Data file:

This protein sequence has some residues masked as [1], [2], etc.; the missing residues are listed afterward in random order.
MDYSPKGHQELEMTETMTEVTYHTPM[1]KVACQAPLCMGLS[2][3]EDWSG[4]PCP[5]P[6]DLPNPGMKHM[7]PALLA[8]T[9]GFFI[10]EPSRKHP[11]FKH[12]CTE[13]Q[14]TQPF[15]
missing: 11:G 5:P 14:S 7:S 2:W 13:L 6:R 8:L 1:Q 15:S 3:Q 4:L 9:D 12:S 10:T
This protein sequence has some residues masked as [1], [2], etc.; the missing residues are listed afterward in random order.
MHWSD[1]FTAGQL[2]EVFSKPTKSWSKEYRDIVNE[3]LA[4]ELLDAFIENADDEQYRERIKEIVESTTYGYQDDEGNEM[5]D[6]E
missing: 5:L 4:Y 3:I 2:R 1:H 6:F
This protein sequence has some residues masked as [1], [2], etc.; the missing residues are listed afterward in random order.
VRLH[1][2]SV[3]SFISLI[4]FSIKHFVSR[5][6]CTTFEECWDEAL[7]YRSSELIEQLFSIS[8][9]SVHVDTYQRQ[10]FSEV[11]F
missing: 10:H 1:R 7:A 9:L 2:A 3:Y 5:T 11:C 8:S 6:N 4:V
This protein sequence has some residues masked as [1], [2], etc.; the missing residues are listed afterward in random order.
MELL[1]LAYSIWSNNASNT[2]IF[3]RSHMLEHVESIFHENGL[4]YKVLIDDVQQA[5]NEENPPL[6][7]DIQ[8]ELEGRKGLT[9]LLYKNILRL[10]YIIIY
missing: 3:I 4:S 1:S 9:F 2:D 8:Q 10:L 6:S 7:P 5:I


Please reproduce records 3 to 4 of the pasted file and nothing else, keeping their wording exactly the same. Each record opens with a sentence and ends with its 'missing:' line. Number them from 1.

This protein sequence has some residues masked as [1], [2], etc.; the missing residues are listed afterward in random order.
VRLH[1][2]SV[3]SFISLI[4]FSIKHFVSR[5][6]CTTFEECWDEAL[7]YRSSELIEQLFSIS[8][9]SVHVDTYQRQ[10]FSEV[11]F
missing: 10:H 1:R 7:A 9:L 2:A 3:Y 5:T 11:C 8:S 6:N 4:V
This protein sequence has some residues masked as [1], [2], etc.; the missing residues are listed afterward in random order.
MELL[1]LAYSIWSNNASNT[2]IF[3]RSHMLEHVESIFHENGL[4]YKVLIDDVQQA[5]NEENPPL[6][7]DIQ[8]ELEGRKGLT[9]LLYKNILRL[10]YIIIY
missing: 3:I 4:S 1:S 9:F 2:D 8:Q 10:L 6:S 7:P 5:I